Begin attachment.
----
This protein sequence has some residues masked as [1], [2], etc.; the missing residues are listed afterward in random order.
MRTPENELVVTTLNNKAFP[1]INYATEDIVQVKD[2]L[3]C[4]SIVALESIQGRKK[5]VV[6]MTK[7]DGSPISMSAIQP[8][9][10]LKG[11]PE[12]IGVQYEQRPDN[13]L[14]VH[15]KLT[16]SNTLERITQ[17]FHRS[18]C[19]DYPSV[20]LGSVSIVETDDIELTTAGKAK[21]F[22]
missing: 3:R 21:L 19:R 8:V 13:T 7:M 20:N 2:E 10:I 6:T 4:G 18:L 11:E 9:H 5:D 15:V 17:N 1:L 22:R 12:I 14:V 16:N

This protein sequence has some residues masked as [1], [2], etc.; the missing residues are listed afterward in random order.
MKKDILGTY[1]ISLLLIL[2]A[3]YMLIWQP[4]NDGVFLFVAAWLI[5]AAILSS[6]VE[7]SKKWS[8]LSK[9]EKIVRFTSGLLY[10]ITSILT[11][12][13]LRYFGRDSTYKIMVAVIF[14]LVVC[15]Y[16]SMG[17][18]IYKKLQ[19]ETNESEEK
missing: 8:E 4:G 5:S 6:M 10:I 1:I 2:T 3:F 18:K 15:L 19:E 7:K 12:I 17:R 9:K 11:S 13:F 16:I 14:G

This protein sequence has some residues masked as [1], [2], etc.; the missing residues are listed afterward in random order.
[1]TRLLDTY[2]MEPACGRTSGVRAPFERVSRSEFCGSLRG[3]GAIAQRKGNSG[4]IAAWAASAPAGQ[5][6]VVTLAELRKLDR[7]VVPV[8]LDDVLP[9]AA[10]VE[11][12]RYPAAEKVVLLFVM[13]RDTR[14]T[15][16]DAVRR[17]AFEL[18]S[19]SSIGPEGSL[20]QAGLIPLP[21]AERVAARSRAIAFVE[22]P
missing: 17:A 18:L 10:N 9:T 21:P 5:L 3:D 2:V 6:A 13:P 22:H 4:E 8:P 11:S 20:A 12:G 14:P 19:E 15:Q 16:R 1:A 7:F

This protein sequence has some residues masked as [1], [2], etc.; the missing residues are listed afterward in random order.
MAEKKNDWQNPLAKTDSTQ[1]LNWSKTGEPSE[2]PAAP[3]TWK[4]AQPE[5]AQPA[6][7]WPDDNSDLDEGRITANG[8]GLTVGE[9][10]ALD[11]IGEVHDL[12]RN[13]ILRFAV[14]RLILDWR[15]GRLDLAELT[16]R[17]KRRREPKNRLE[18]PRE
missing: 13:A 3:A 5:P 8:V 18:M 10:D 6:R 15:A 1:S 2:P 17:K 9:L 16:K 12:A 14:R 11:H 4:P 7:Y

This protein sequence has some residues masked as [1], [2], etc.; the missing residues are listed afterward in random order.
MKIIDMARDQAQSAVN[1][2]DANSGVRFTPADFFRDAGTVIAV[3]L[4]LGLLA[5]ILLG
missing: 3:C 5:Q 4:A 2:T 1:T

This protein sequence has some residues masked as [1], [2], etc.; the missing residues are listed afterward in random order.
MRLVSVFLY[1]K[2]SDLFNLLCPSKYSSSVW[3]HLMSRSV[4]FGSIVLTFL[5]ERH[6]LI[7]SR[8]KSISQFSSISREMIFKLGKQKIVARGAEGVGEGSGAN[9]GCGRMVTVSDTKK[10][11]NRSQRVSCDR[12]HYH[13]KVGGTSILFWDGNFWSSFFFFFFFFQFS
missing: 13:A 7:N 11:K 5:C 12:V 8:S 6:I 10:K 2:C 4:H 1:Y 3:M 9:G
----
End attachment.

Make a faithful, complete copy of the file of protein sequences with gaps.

This protein sequence has some residues masked as [1], [2], etc.; the missing residues are listed afterward in random order.
MRTPENELVVTTLNNKAFP[1]INYATEDIVQVKD[2]L[3]C[4]SIVALESIQGRKK[5]VV[6]MTK[7]DGSPISMSAIQP[8][9][10]LKG[11]PE[12]IGVQYEQRPDN[13]L[14]VH[15]KLT[16]SNTLERITQ[17]FHRS[18]C[19]DYPSV[20]LGSVSIVETDDIELTTAGKAK[21]F[22]
missing: 3:R 21:L 19:R 8:V 13:T 7:M 20:N 2:E 10:I 6:T 4:G 18:L 11:E 9:H 5:D 15:V 17:N 1:L 22:R 12:I 14:V 16:N

This protein sequence has some residues masked as [1], [2], etc.; the missing residues are listed afterward in random order.
MKKDILGTY[1]ISLLLIL[2]A[3]YMLIWQP[4]NDGVFLFVAAWLI[5]AAILSS[6]VE[7]SKKWS[8]LSK[9]EKIVRFTSGLLY[10]ITSILT[11][12][13]LRYFGRDSTYKIMVAVIF[14]LVVC[15]Y[16]SMG[17][18]IYKKLQ[19]ETNESEEK
missing: 8:E 4:G 5:S 6:M 10:I 1:I 2:T 3:F 18:K 15:L 19:E 7:K 12:I 17:R 9:K 11:S 13:F 16:I 14:G

This protein sequence has some residues masked as [1], [2], etc.; the missing residues are listed afterward in random order.
[1]TRLLDTY[2]MEPACGRTSGVRAPFERVSRSEFCGSLRG[3]GAIAQRKGNSG[4]IAAWAASAPAGQ[5][6]VVTLAELRKLDR[7]VVPV[8]LDDVLP[9]AA[10]VE[11][12]RYPAAEKVVLLFVM[13]RDTR[14]T[15][16]DAVRR[17]AFEL[18]S[19]SSIGPEGSL[20]QAGLIPLP[21]AERVAARSRAIAFVE[22]P
missing: 17:A 18:L 10:N 9:T 21:P 5:L 3:D 2:V 6:A 13:P 22:H 4:E 8:P 11:S 20:A 12:G 14:P 19:E 15:Q 16:R 1:A 7:F

This protein sequence has some residues masked as [1], [2], etc.; the missing residues are listed afterward in random order.
MAEKKNDWQNPLAKTDSTQ[1]LNWSKTGEPSE[2]PAAP[3]TWK[4]AQPE[5]AQPA[6][7]WPDDNSDLDEGRITANG[8]GLTVGE[9][10]ALD[11]IGEVHDL[12]RN[13]ILRFAV[14]RLILDWR[15]GRLDLAELT[16]R[17]KRRREPKNRLE[18]PRE
missing: 13:A 3:A 5:P 8:V 18:M 10:D 6:R 15:A 1:S 2:P 17:K 9:L 16:K 12:A 14:R 11:H 4:P 7:Y

This protein sequence has some residues masked as [1], [2], etc.; the missing residues are listed afterward in random order.
MKIIDMARDQAQSAVN[1][2]DANSGVRFTPADFFRDAGTVIAV[3]L[4]LGLLA[5]ILLG
missing: 3:C 5:Q 4:A 2:T 1:T

This protein sequence has some residues masked as [1], [2], etc.; the missing residues are listed afterward in random order.
MRLVSVFLY[1]K[2]SDLFNLLCPSKYSSSVW[3]HLMSRSV[4]FGSIVLTFL[5]ERH[6]LI[7]SR[8]KSISQFSSISREMIFKLGKQKIVARGAEGVGEGSGAN[9]GCGRMVTVSDTKK[10][11]NRSQRVSCDR[12]HYH[13]KVGGTSILFWDGNFWSSFFFFFFFFQFS
missing: 13:A 7:N 11:K 5:C 12:V 8:S 6:I 10:K 2:C 4:H 1:Y 3:M 9:G